Don’t ruin a great food photo with lots of text and decoration around it, or even over it. Let your description of the image tell the story and let the image speak for itself. I love apps like OVER just as much as you do and I think words over photos can be compelling but use this on other subjects, not food.
Go easy on filters. Don’t over-edit. If you’ve been able to capture food in natural light, you really shouldn’t need a filter that will only serve to further cloud the natural beauty of your ingredients. Instead, if you need to edit, use an app such as Snapseed that will allow you to subtly adjust color, contrast and brightness with precision.
Forget the rules once you’ve learned to follow them. I break a few of these sometimes because I spent years perfecting technique. So now I know when a slight use of filter will help tell the story I want to, without harming the beauty of the food. Also, on occasion I do use artificial light to capture a dish because, unfortunately, I have to share an image of that meal for the purposes of blogging and writing and the excuse that there wasn’t adequate light just isn’t gonna fly with the person who has hired me. This too will come with practice!
Foodies to Follow on Instagram
I could go on but sometimes the best teacher is inspiration. So I’ve listed the Instagram accounts of a few of my favorite food photographers below and why their accounts are good to look at, if not also follow. I could make this list too far longer, but I will limit it to eight for now.
Food52 – The only “corporate” account I want to mention, I like the variety of food-related photographs that this account showcases occasionally showing what goes into a shoot and often what the finished product looks like. Their images run the full gamut of food photography.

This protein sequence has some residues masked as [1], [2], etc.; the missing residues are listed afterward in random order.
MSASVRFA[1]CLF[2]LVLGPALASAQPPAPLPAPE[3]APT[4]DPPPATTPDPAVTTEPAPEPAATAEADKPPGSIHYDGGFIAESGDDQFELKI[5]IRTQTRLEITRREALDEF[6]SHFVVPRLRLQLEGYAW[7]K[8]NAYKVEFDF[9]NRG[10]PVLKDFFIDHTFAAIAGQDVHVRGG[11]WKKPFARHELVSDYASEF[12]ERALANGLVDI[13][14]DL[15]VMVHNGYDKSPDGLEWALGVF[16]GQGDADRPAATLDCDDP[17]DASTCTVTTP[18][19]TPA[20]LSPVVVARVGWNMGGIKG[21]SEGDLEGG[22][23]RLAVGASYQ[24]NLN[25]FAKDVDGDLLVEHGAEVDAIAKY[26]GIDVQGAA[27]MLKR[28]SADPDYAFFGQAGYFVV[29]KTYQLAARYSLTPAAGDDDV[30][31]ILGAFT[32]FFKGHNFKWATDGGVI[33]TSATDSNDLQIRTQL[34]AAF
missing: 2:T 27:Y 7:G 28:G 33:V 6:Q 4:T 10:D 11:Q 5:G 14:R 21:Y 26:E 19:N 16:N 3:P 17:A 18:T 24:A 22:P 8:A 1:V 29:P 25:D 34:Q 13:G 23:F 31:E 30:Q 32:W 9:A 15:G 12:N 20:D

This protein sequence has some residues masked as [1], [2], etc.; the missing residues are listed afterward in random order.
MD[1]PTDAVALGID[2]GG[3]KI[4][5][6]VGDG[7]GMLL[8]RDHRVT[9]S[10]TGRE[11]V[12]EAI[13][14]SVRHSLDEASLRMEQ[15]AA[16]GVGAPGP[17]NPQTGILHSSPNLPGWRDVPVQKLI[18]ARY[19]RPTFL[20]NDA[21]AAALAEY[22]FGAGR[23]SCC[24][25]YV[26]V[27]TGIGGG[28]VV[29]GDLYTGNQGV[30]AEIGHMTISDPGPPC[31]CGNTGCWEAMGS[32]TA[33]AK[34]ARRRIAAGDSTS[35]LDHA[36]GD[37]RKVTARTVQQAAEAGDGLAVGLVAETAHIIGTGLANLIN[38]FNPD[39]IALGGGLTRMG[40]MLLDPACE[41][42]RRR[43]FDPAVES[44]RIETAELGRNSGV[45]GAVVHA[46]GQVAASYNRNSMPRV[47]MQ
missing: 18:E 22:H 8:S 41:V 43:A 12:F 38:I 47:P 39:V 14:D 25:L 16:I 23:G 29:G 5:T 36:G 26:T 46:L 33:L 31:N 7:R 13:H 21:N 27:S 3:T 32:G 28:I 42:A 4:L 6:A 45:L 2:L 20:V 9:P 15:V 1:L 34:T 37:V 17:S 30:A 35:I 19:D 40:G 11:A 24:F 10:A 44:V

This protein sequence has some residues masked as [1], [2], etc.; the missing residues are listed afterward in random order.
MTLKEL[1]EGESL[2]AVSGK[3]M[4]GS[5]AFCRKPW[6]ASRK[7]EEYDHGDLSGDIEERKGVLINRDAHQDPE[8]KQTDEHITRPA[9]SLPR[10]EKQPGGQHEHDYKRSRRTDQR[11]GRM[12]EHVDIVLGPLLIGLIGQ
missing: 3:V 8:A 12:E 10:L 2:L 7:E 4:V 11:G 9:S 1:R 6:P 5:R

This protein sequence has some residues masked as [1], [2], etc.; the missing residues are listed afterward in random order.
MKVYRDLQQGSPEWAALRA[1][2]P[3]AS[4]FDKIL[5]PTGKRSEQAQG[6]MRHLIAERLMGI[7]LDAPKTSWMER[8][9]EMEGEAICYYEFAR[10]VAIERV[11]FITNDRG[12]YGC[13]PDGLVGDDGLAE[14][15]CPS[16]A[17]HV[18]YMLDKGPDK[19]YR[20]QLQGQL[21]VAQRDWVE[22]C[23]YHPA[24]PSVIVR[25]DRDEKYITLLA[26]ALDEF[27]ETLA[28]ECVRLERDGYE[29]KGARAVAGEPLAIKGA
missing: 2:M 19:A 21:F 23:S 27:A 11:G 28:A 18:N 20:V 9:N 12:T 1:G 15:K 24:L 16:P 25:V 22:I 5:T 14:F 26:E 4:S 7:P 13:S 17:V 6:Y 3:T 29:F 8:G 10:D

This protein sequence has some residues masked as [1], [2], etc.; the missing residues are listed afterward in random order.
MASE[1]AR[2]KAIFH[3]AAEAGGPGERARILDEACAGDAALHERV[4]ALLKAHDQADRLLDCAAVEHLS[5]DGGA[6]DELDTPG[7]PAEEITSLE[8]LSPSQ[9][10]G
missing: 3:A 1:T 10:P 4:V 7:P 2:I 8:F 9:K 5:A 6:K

LegalNomads – I like to credit my friend Jodi with singlehandedly getting me interested in Asia through her mouth-watering food photos. Mostly, of soup. Quite honestly, it just wasn’t a part of the globe that I wanted to visit but now every time I see a food photo of hers I am usually searching for cheap airfare to Asia within hours. She has a particular gift for stretching the iPhone to the max and making me wonder if she isn’t sometimes using a camera.
Daniel Krieger – A professional food photographer out of Brooklyn, Daniel posts sneak peeks on his account from shoots with the likes of Bon Appétit magazine and when he does, he always captures light and atmosphere in a way that is just inspiring.
Alice Gao – She might need to introduction if you’ve been on Instagram long enough and while her feed isn’t only food, when it is, it’s just grand. Also, her travel and fashion photos just constantly inspire my wanderlust!
Penny De Los Santos – Penny’s feed is more about her life overall but she is another working full time food photographer who gives a real insight into the culture and practices that surround food photography. I was introduced to her through my friend Ethan and I am so glad that he prompted me to follow her.
Ethan Adeland – Speaking of Ethan, he’s definitely worth a follow as well. Ethan is a food blogger and accomplished cook who has most recently been sharing his photos of soup and other glorious meals from Asia as well. He’s headed back to his home in Canada soon but I have no doubt the lovely food porn will continue.
TheGhostOnMyBack – Simple, colorful food photos with great natural lighting. Proving, definitively, that simple is always best.
Rick Nunn – Rick is an acquaintance I met in London, through a mutual friend, and he really opened my mind that day to what good coffee should, and can, taste like as he took me ’round to the best shops and cafés. His feed isn’t all food but when he does post shots, such as the one shown, he again opens my mind and makes me think about food photography differently because of his composition and lighting. He gives good Instagram.
Feeling inspired? Get practicing! And share your newly fantastic food and beverage images on Instagram by tagging @KirstenAlana and @SavvyAbroad. We can’t wait to see what you come up with. Also, let us know if there are other Instagram food accounts that you really love so we can follow them as well!
About Kirsten Alana
A former nomad, she now makes her home in New York City where she enjoys discovering and documenting the concrete jungle between assignments around the world. She has been in front of the camera for CNN, Expedia, AMC and AFAR Magazine. She was the first host of the NYC web series: Bites of the Big Apple.